Did antifungal medication cause subdural hematoma?
<court>Harris County (Tex) District Court</court>
With complaints of vaginal itching and burning, an 80-year-old woman taking anticoagulant medication presented to a gynecologist. Her doctor prescribed 2 weeks of an antifungal topical cream.
Following treatment the woman returned, again complaining of vaginal itching and burning. The physician’s partner ordered a single 150-mg oral dose of an antifungal medication (fluconazole).
Five days later, the woman again presented to her original physician. She noted that when she went to fill the prescription, she complained of headaches to the pharmacist, who suggested she have her clotting time checked.
Examination revealed that her clotting time was indeed abnormally high, and a subsequent computed tomography scan showed bleeding around the brain. She later suffered a subdural hematoma and seizure disorder, requiring her to spend 1 month in a rehabilitation facility. She died 2 years later of unrelated causes.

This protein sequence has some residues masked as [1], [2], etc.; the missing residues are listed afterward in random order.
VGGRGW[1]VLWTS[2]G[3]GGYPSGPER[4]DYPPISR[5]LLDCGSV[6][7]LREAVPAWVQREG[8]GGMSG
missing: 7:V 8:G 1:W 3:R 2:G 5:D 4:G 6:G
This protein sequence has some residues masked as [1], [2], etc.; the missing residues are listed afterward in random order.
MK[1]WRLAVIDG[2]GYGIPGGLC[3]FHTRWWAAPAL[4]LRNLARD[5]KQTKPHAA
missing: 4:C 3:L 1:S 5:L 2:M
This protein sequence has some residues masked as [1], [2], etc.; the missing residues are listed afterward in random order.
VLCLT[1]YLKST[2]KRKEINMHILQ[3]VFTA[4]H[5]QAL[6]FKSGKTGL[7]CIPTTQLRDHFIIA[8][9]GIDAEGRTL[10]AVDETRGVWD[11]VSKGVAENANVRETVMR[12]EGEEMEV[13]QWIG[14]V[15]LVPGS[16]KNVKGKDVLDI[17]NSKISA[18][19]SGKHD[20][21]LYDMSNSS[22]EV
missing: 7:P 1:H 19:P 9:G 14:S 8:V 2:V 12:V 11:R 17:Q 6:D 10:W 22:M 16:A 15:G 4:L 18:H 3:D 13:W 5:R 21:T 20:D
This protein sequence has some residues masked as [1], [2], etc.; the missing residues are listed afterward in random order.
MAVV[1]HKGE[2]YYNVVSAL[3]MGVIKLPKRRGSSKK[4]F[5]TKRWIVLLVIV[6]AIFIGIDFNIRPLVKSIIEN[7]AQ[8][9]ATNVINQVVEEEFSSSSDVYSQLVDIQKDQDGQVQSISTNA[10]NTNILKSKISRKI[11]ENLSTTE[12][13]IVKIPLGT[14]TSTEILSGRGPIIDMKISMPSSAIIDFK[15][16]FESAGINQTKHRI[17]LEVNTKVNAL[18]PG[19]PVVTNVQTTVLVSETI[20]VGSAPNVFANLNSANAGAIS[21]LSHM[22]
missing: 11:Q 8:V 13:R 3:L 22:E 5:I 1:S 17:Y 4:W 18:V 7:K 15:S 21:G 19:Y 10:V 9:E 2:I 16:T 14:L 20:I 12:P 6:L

The woman’s estate sued, claiming the physicians acted negligently in ordering antifungal medication for a patient taking an anticoagulant.
The doctors argued that the antifungal medication did not cause the woman’s high clotting times. Further, they noted that she had missed her last 4 monthly clotting-level checks.
- The jury returned a defense verdict.
The cases presented here were compiled by Lewis L. Laska, editor of Medical Malpractice Verdicts, Settlements & Experts. While there are instances when the available information is incomplete, these cases represent the types of clinical situations that typically result in litigation.